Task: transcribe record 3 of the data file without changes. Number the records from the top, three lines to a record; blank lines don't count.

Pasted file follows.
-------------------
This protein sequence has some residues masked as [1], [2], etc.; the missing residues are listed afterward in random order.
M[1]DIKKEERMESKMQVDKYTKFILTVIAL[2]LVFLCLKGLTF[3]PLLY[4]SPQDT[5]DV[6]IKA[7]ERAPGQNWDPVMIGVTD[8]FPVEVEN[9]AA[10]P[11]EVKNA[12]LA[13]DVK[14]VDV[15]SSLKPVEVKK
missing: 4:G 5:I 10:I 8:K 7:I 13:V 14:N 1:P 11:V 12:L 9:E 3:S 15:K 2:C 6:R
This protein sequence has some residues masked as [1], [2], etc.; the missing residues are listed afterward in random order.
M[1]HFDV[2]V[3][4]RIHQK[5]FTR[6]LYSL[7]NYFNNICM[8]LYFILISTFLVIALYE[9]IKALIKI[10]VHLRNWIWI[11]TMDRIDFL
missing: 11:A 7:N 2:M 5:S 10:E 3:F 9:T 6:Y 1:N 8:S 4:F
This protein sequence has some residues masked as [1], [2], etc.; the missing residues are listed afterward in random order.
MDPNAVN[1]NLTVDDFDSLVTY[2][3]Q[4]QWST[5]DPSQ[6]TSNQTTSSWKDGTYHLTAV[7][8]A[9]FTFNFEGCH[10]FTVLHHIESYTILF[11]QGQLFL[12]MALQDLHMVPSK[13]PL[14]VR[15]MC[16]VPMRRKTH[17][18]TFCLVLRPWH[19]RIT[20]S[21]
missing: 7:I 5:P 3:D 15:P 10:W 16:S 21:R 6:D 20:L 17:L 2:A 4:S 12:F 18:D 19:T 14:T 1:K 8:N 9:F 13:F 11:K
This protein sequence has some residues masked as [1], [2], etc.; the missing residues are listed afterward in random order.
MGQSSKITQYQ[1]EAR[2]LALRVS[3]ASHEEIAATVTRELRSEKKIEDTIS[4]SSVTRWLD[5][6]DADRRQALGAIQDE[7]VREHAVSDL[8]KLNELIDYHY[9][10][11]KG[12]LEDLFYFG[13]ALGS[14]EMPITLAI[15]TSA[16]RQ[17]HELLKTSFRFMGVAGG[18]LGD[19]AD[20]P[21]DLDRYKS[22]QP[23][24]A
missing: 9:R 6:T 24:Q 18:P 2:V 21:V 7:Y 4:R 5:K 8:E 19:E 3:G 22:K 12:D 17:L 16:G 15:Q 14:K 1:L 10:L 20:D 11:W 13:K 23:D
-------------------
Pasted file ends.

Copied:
This protein sequence has some residues masked as [1], [2], etc.; the missing residues are listed afterward in random order.
MDPNAVN[1]NLTVDDFDSLVTY[2][3]Q[4]QWST[5]DPSQ[6]TSNQTTSSWKDGTYHLTAV[7][8]A[9]FTFNFEGCH[10]FTVLHHIESYTILF[11]QGQLFL[12]MALQDLHMVPSK[13]PL[14]VR[15]MC[16]VPMRRKTH[17][18]TFCLVLRPWH[19]RIT[20]S[21]
missing: 7:I 5:P 3:D 15:P 10:W 16:S 21:R 6:D 20:L 17:L 2:A 4:S 12:F 18:D 19:T 14:T 1:K 8:N 9:F 13:F 11:K